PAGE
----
NSA broke rules on call-tracking program, court filings show
By JOSH GERSTEIN | 9/10/13 4:41 PM EDT
Updated: 9/11/13 7:13 AM EDT
National Security Agency personnel regularly searched call tracking data using thousands of numbers that had not been vetted in accordance with court-ordered procedures, according to previously secret legal filings and court opinions released by the Obama administration Tuesday.
The agency also falsely certified to the Foreign Intelligence Surveillance Court that analysts and technicians were complying with the court’s insistence that searches only be done with numbers that had a “reasonable, articulable suspicion” of terrorism, according to a senior intelligence official who briefed reporters prior to release of the documents .
The unauthorized searches went on for about three years until they were discovered in March 2009.
An internal inquiry into the misstatements also found that no one at the NSA understood how the entire call-tracking program worked. “There was nobody at NSA who really had a full idea of how the program was operating at the time,” said the official, who spoke on condition of anonymity.
Former NSA contractor Edward Snowden disclosed the program in June by leaking a top-secret FISA Court order authorizing it. The program — sometimes referred to as “business records FISA” or “Section 215” — collected information on the time, duration and numbers connected in virtually every call made to, from or within the United States. It did not authorize or involve listening to calls, which required a separate court order when involving people in the U.S. or U.S. residents overseas.
Despite the regular assurances offered to the court, NSA personnel were querying every day’s new batch of telephone company calling data using an “alert list” that at times included about 17,000 numbers, the documents show. Most of the numbers on that list — about 15,000 — had not been established to meet the “reasonable, articulable suspicion, officials said.
Director of National Intelligence James Clapper emphasized Tuesday that the breach of procedure was discovered by the NSA on its own initiative and, once the violation was found, was promptly disclosed to the court and Congress.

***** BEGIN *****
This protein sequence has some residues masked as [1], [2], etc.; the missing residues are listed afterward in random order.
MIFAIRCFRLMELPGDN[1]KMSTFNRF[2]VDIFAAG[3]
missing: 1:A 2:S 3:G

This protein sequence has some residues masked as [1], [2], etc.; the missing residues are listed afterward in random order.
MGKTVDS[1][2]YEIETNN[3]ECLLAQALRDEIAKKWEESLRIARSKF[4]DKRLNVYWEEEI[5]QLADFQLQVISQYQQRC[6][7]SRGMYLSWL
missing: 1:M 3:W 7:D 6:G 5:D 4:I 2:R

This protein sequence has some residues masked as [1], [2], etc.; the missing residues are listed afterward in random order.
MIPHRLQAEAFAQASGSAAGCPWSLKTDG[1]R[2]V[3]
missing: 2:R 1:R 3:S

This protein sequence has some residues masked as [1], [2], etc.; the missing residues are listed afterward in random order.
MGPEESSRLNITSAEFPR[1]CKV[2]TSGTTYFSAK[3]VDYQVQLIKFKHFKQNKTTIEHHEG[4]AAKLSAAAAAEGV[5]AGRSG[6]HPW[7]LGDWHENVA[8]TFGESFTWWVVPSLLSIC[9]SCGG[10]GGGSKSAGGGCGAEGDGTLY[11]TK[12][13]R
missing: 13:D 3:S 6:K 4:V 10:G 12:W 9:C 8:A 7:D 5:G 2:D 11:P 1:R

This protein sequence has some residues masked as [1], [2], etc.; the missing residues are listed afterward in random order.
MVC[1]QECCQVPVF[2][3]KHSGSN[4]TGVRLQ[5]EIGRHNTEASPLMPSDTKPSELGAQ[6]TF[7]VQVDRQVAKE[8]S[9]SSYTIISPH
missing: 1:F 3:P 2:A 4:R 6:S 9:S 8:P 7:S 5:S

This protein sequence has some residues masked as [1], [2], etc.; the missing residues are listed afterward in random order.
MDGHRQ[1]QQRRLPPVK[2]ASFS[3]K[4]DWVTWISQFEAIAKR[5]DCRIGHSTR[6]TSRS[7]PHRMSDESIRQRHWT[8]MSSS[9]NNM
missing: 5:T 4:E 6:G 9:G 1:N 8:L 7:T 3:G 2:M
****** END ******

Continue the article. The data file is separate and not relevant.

“The compliance incidents discussed in these documents stemmed in large part from the complexity of the technology employed in connection with the bulk telephony metadata collection program, interaction of that technology with other NSA systems, and a lack of a shared understanding among various NSA components about how certain aspects of the complex architecture supporting the program functioned,” Clapper said in a statement. “These gaps in understanding led, in turn, to unintentional misrepresentations in the way the collection was described to the FISC.”
However, the new disclosures give weight to claims that the FISA Court was ill-suited to oversee the complex program. The information could fuel calls for more rigorous oversight of the program.
In an opinion made public in part last month, Judge John Bates discussed the “alert list” practice in vague terms and said it indicated that the court’s orders “had been ‘so frequently and systematically violated that it can be said that this critical element of the overall…regime has never functioned effectively.’”
The breach clearly angered the judges serving on the court.
“The court is exceptionally concerned about what appears to be a flagrant violation of its Order in this matter,” Judge Reggie Walton wrote in a January 2009 order demanding more information about the offending practice.
The officials who briefed reporters Tuesday did not make clear where the “alert list” came from or precisely how numbers got on it. They did indicate it originated outside the NSA.
The court filings suggest that the “alert list” was something the NSA used when targeting communications between parties outside the United States under the agencies’ traditional, “signals intelligence” capabilities.
The practice was reported to the court in January 2009 and halted on the court’s order in March of that year.
As a result of the breach of the court’s orders, the FISA Court essentially put the NSA on probation by requiring it to come to the court in advance for permission for each new number to be searched, officials said. That advance-approval process — which did allow for exceptions in emergencies — continued through September 2009, officials added.
The fact that a process requiring advance, “case by case” approval was in place for a time could also support arguments from civil liberties groups and other critics that the courts should be involved each time a number is added to the list of those to be searched.
Officials emphasized that the “alert list” queries were not like the regular queries of the call database. Those often pored through five years of data and looked for patterns in calls that could be removed by up to “three hops” from the original number searched. By contrast, the “alert list” searches were confined to the incoming day’s data and numbers in direct contact with those searched.
“This was a much narrower, sort of rolling-basis query just to try to identify numbers of interest, so it didn’t go out multiple hops,” the senior official said.
The approximately court documents released Tuesday, which officials said totaled about 1,800 pages including some duplicates, were disclosed in connection with a Freedom of Information Act lawsuit brought by the Electronic Frontier Foundation. The Obama administration long resisted calls to release the documents even in redacted form, saying they would be incoherent after sensitive information was deleted.
However, after Snowden’s leaks about the program, officials said they were reviewing the legal records again and would be able to make some disclosures. Officials said the document release Tuesday was being made at President Barack Obama’s instruction.
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